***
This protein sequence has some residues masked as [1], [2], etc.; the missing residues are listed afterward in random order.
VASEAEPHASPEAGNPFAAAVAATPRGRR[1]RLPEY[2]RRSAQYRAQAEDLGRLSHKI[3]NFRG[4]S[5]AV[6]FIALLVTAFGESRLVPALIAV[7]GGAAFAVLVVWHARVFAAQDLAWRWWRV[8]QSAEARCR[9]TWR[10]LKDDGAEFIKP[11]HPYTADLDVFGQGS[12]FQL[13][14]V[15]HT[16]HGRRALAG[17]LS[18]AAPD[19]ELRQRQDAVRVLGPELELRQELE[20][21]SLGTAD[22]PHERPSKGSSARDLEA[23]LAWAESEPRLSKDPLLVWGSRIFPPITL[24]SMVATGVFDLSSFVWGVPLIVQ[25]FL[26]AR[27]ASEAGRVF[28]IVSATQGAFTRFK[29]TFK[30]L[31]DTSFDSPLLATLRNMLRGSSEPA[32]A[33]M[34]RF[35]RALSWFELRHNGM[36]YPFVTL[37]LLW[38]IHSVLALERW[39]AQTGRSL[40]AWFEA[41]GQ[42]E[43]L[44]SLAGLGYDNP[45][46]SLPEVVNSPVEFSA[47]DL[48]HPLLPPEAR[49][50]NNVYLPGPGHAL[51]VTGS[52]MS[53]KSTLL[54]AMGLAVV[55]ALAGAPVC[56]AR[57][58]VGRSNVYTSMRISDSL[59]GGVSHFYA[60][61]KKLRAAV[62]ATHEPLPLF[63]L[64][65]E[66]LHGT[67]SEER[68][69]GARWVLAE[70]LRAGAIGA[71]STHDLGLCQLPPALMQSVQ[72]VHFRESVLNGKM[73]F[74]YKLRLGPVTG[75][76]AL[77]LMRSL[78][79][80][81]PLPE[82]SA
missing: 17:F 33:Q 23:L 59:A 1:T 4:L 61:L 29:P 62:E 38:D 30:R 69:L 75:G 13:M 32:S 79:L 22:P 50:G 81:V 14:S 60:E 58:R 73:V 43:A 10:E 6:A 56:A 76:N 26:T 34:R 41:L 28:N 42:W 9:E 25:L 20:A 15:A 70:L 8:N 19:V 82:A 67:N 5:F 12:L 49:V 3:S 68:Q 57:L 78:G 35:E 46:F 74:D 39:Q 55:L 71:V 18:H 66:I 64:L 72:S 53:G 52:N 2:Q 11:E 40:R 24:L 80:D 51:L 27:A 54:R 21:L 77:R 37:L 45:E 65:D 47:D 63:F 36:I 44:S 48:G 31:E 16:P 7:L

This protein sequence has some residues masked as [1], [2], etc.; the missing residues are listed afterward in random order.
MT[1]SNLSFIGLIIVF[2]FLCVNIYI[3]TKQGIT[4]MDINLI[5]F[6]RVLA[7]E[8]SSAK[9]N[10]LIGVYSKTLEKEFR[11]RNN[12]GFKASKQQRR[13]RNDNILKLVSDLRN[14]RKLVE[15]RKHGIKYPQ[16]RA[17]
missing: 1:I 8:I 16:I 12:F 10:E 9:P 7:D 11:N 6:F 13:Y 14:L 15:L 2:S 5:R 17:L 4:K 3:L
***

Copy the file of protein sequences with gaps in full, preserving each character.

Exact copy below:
This protein sequence has some residues masked as [1], [2], etc.; the missing residues are listed afterward in random order.
VASEAEPHASPEAGNPFAAAVAATPRGRR[1]RLPEY[2]RRSAQYRAQAEDLGRLSHKI[3]NFRG[4]S[5]AV[6]FIALLVTAFGESRLVPALIAV[7]GGAAFAVLVVWHARVFAAQDLAWRWWRV[8]QSAEARCR[9]TWR[10]LKDDGAEFIKP[11]HPYTADLDVFGQGS[12]FQL[13][14]V[15]HT[16]HGRRALAG[17]LS[18]AAPD[19]ELRQRQDAVRVLGPELELRQELE[20][21]SLGTAD[22]PHERPSKGSSARDLEA[23]LAWAESEPRLSKDPLLVWGSRIFPPITL[24]SMVATGVFDLSSFVWGVPLIVQ[25]FL[26]AR[27]ASEAGRVF[28]IVSATQGAFTRFK[29]TFK[30]L[31]DTSFDSPLLATLRNMLRGSSEPA[32]A[33]M[34]RF[35]RALSWFELRHNGM[36]YPFVTL[37]LLW[38]IHSVLALERW[39]AQTGRSL[40]AWFEA[41]GQ[42]E[43]L[44]SLAGLGYDNP[45][46]SLPEVVNSPVEFSA[47]DL[48]HPLLPPEAR[49][50]NNVYLPGPGHAL[51]VTGS[52]MS[53]KSTLL[54]AMGLAVV[55]ALAGAPVC[56]AR[57][58]VGRSNVYTSMRISDSL[59]GGVSHFYA[60][61]KKLRAAV[62]ATHEPLPLF[63]L[64][65]E[66]LHGT[67]SEER[68][69]GARWVLAE[70]LRAGAIGA[71]STHDLGLCQLPPALMQSVQ[72]VHFRESVLNGKM[73]F[74]YKLRLGPVTG[75][76]AL[77]LMRSL[78][79][80][81]PLPE[82]SA
missing: 17:F 33:Q 23:L 59:A 1:T 4:L 61:L 29:P 62:E 38:D 30:R 69:L 75:G 13:M 32:S 79:L 22:P 50:G 81:V 14:S 60:E 58:R 73:V 43:A 10:E 6:A 56:A 76:N 26:T 34:R 41:L 28:N 42:W 9:E 25:L 20:A 15:A 70:L 8:N 19:V 82:A 67:N 5:F 12:L 49:V 3:S 68:Q 57:L 78:G 35:E 46:F 74:D 39:Q 55:L 71:V 18:H 66:I 64:L 72:S 53:G 52:N 2:Q 11:E 40:R 24:L 80:D 51:L 27:A 54:R 21:L 77:R 37:L 45:E 65:D 47:D 63:F 36:I 44:S 48:G 31:E 16:P 7:L

This protein sequence has some residues masked as [1], [2], etc.; the missing residues are listed afterward in random order.
MT[1]SNLSFIGLIIVF[2]FLCVNIYI[3]TKQGIT[4]MDINLI[5]F[6]RVLA[7]E[8]SSAK[9]N[10]LIGVYSKTLEKEFR[11]RNN[12]GFKASKQQRR[13]RNDNILKLVSDLRN[14]RKLVE[15]RKHGIKYPQ[16]RA[17]
missing: 1:I 8:I 16:I 12:F 10:E 9:P 7:D 11:N 6:F 13:Y 14:L 15:L 2:S 5:R 17:L 4:K 3:L